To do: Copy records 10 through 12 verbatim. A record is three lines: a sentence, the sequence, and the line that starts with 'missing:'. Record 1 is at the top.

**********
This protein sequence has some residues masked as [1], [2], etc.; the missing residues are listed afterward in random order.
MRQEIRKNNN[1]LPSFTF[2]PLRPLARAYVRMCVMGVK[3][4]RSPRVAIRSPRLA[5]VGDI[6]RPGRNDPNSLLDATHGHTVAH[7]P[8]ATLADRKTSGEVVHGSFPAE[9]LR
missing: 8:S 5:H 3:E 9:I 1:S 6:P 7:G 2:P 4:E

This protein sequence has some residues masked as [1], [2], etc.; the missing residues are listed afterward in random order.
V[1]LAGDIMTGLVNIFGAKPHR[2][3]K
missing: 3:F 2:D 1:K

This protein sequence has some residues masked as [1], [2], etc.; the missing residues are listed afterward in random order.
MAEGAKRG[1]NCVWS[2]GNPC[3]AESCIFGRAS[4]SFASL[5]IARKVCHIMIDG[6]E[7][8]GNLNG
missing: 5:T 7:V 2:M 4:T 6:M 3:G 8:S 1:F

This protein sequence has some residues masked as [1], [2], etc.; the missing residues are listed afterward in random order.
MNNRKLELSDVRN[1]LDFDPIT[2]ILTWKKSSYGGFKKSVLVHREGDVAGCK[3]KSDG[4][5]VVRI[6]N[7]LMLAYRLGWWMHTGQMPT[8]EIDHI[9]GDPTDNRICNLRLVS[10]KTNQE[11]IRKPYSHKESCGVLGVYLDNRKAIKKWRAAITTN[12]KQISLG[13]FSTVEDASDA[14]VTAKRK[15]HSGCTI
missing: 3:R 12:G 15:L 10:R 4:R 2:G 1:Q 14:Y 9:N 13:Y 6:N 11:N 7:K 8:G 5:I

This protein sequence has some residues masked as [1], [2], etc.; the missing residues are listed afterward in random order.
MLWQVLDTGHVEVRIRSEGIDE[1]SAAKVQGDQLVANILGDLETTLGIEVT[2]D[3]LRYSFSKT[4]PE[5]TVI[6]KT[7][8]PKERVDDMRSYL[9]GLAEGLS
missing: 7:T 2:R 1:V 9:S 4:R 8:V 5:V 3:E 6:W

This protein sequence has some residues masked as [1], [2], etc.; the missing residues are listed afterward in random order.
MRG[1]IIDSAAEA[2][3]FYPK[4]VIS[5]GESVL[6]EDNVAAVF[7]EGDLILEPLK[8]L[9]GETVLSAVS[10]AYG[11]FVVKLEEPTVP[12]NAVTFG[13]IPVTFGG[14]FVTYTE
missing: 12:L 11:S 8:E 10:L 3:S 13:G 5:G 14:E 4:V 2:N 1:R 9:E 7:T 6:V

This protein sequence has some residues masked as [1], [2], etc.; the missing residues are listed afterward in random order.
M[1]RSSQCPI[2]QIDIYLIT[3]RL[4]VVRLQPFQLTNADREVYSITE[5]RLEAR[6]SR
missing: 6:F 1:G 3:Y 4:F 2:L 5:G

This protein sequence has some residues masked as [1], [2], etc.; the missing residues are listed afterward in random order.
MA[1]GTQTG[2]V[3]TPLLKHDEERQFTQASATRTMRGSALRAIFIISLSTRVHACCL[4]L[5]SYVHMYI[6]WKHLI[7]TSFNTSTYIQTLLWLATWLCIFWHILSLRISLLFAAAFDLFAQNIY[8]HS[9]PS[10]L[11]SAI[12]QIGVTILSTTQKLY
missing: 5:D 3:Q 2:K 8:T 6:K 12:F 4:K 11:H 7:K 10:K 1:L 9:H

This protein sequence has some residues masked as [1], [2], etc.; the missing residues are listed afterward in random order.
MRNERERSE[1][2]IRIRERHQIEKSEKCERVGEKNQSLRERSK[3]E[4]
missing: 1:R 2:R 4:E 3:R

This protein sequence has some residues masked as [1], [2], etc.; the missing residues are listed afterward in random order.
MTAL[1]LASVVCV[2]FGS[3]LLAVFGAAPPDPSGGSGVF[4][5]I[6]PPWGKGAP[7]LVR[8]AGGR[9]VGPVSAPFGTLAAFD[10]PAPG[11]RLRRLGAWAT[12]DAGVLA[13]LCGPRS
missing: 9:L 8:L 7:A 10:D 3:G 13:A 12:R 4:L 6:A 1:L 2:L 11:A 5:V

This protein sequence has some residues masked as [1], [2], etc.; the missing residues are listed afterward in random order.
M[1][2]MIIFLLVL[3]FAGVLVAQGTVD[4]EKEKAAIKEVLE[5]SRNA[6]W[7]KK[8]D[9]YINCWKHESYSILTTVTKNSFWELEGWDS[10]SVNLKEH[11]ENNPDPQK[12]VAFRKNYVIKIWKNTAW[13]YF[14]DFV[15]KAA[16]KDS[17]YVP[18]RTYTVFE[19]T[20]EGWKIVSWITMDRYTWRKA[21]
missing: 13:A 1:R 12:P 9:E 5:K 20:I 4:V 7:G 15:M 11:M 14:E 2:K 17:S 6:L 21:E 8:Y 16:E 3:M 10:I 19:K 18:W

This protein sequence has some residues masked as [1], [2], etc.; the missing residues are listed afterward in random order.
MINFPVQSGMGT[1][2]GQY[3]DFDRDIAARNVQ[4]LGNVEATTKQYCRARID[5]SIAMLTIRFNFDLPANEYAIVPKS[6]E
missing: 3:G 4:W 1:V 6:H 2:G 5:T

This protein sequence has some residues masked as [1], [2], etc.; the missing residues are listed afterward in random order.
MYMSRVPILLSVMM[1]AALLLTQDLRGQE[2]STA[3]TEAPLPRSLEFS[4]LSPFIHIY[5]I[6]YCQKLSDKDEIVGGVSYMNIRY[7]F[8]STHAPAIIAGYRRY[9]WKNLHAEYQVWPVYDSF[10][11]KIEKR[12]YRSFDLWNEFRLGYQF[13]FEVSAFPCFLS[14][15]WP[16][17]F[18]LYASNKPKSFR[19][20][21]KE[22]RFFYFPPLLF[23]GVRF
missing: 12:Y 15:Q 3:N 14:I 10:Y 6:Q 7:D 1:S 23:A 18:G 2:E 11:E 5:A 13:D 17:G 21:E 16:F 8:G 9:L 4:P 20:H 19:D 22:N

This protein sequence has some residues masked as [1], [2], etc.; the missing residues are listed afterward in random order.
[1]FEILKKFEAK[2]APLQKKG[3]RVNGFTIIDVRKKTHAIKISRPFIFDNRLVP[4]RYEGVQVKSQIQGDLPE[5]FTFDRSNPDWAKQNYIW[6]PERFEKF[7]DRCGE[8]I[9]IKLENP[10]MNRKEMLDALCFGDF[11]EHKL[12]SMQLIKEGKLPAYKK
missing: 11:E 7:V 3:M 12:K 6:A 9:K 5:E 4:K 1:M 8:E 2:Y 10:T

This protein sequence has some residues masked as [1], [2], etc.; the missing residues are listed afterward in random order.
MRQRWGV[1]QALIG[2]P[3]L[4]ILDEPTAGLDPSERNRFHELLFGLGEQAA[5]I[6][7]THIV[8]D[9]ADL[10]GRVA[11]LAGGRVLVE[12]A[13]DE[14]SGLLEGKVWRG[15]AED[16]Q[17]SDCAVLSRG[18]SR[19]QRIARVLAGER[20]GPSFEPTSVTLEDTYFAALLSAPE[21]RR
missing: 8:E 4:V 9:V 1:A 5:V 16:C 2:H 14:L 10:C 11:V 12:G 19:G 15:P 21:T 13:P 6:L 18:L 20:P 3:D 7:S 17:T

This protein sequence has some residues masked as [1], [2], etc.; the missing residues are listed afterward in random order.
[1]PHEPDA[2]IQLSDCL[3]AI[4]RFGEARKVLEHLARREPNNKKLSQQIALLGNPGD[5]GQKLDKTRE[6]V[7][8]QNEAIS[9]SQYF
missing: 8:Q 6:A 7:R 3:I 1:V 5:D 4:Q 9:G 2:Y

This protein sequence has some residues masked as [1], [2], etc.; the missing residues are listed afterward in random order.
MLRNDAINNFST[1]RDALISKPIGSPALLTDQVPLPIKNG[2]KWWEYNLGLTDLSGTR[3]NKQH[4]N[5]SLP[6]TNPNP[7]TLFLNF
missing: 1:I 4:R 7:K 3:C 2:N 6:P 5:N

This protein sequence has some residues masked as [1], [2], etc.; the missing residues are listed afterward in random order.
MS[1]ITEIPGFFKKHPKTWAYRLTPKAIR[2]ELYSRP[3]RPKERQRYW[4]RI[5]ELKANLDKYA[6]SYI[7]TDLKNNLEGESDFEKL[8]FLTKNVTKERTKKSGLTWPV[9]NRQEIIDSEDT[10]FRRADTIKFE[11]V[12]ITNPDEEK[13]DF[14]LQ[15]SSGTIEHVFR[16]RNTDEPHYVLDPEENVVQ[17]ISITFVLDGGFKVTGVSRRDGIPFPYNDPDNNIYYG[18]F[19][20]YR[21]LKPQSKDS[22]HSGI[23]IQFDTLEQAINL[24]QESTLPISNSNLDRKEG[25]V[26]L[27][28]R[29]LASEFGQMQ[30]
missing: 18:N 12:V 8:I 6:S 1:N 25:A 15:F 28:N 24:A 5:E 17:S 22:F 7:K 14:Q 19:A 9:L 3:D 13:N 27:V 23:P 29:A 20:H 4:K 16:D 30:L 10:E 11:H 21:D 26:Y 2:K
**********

This protein sequence has some residues masked as [1], [2], etc.; the missing residues are listed afterward in random order.
MTAL[1]LASVVCV[2]FGS[3]LLAVFGAAPPDPSGGSGVF[4][5]I[6]PPWGKGAP[7]LVR[8]AGGR[9]VGPVSAPFGTLAAFD[10]PAPG[11]RLRRLGAWAT[12]DAGVLA[13]LCGPRS
missing: 9:L 8:L 7:A 10:D 3:G 13:A 12:R 4:L 6:A 1:L 2:L 11:A 5:V

This protein sequence has some residues masked as [1], [2], etc.; the missing residues are listed afterward in random order.
M[1][2]MIIFLLVL[3]FAGVLVAQGTVD[4]EKEKAAIKEVLE[5]SRNA[6]W[7]KK[8]D[9]YINCWKHESYSILTTVTKNSFWELEGWDS[10]SVNLKEH[11]ENNPDPQK[12]VAFRKNYVIKIWKNTAW[13]YF[14]DFV[15]KAA[16]KDS[17]YVP[18]RTYTVFE[19]T[20]EGWKIVSWITMDRYTWRKA[21]
missing: 13:A 1:R 12:P 9:E 5:K 20:I 4:V 7:G 15:M 11:M 14:E 2:K 17:S 6:L 21:E 8:Y 16:E 3:M 10:I 19:K 18:W

This protein sequence has some residues masked as [1], [2], etc.; the missing residues are listed afterward in random order.
MINFPVQSGMGT[1][2]GQY[3]DFDRDIAARNVQ[4]LGNVEATTKQYCRARID[5]SIAMLTIRFNFDLPANEYAIVPKS[6]E
missing: 3:G 4:W 1:V 6:H 2:G 5:T